This week Tom’s Hardware launched its world-wide Overdrive overclocking competition right here in the States. Four teams flew in from all over the country—some even outside—to compete in what turned out to be quite a battle using liquid nitrogen.
The prize? An all-inclusive trip to Paris where the winning team from the U.S. will be competing with teams from several other countries for $5,000.
IRONMODS took the top spot in last week’s preliminaries and is represented by:
John J. Crimmins
Jeremiah L. Allen
The three gentlemen will be practicing and gearing up for the final competition in Paris, where they will be representing the United States.
Check out the details from the competition here.
Check out Chris Angelini’s interview with the victorious team here.
The back and forth between gamers and game publishers continues this week with Electronic Arts facing two more lawsuits for its use of SecuROM. The proverbial stuff hit the fan with EA’s launch of Spore, which caused a big commotion in the gaming community for its excessive use of copy protection technology.
The story behind the lawsuit brings up the issue of using root-kit-like technology to protect the game content from piracy. Protection that relies on root-kits install hidden drivers on a user’s computer system, often without the user’s knowledge. In some cases, root-kits have been known to cause damage to a user’s setup, often forcing the user to have format and reinstall the operating system.
In the last several years, EA has received bad press about the anti-piracy technology it employs. Now known as the "second evil empire" in the software industry, EA recently vowed to repair its image and produce better games.
Time will tell.
Now that Barack Obama is on his way to be the 44th president of the United States, he’s busy building his support team. One of those team members will be a first for the United States—a chief technology officer (CTO).
There was much talk about Google’s CEO Eric Schmidt becoming the nation’s first CTO, but it looks like that’s not going to happen. Schmidt said that he loves his role at Google so much that even if Obama asked, he would decline.
Whoever joins Obama’s team as CTO will certainly have his or her job cut out for them. The media is always up in arms about electronic attacks on the United States from overseas. Hackers, crackers, and viruses. The war goes on.
Check out Schmidt’s response here.
Everyone’s going green these days—it’s a big topic. Global warming, power saving, clean coal; green is a big business market.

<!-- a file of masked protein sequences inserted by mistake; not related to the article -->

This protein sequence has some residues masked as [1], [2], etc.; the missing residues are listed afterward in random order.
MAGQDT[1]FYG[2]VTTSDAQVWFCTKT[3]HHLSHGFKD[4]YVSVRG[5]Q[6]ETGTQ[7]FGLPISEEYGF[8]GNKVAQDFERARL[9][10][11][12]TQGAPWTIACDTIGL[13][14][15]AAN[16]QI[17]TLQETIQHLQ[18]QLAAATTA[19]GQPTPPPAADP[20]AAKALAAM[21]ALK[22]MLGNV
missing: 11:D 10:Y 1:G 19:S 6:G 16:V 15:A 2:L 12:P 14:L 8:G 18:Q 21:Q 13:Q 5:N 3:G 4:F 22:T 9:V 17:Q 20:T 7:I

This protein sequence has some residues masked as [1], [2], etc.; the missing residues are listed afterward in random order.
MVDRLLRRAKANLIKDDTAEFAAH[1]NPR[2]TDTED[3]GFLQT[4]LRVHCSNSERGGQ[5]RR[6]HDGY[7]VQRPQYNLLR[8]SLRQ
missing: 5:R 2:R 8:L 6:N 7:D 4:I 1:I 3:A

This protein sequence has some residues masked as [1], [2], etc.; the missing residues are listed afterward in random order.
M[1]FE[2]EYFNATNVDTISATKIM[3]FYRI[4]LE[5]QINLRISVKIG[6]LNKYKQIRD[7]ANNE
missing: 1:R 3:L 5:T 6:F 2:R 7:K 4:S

Motherboard companies have been touting green boards for the last while, but are the technologies that they use really effective? This week, Tom’s Hardware takes an in-depth look at several motherboards from Asus, Gigabyte, and MSI to determine if there is any value in building a mainstream machine with "green" platforms.
How much power is really saved? Are there hidden costs like CPU throttling? The results we found may surprise you!
The holiday season is approaching, and typically games are advertised the most during this time of year. Usually, consumers can also expect some price cuts from the major console players, but this time Nintendo says no.
According to the pioneering console giant, its Wii console is still in such high demand over competing consoles that a price cut isn’t necessary. Microsoft lowered the price on its Xbox 360 console recently, but the Wii is still sitting at a comfortable price of $249. Nintendo even has a straight forward recommendation of buying a Wii as soon as you see one—just in case there’s a shortage of course.
Are you a Wii fan, PS3 fan or an Xbox 360 fan? This generation’s console wars have been the most competitive of any so far. As December 25th comes closer, it will be interesting to see if Nintendo budges.
Check out the full report here.
More news from the Nintendo camp this week came in the form of its new Wii Speak accessory. The accessory allows voice communication for the first time, but it comes with one caveat: you can’t sell it.
The new Wii Speak comes with a unique code that will lock the device to the console that it’s first installed on. Essentially, if you buy one and don’t like it, too bad.
A few weeks ago, there was news that game publishers feel selling used games caused a loss for them in terms of sales. The argument was that if you resold a game that you bought and paid for to own, it would be like taking away money from the publisher. Nintendo’s stance on the Wii Speak prevents owners from doing just that.
We want our money in our pockets, says Nintendo. Check out the full report here on Gizmodo.
Spam bothering you much? If not, you’re one of the few fortunate people, or you don’t use the Internet and aren’t reading this article. For the hundreds of millions of other Internet users however, spam is a fact of Internet life and it causes severe productivity losses in some cases.
This week, a major ISP by the name of McColo in northern California had its plugged pulled from the Web. After the yank, a massive world-wide drop in spam was witnessed to the tune of 75 percent. Security firms around the world confirmed that McColo was harboring some of the most notorious spam operations on earth.
Thanks to investigations and subsequent actions, however, the Internet world was able to breath clearly. Unfortunately, the level of spam is already on the rise again as spammers scrambled to find new breeding grounds.
Read the full report on McColo here.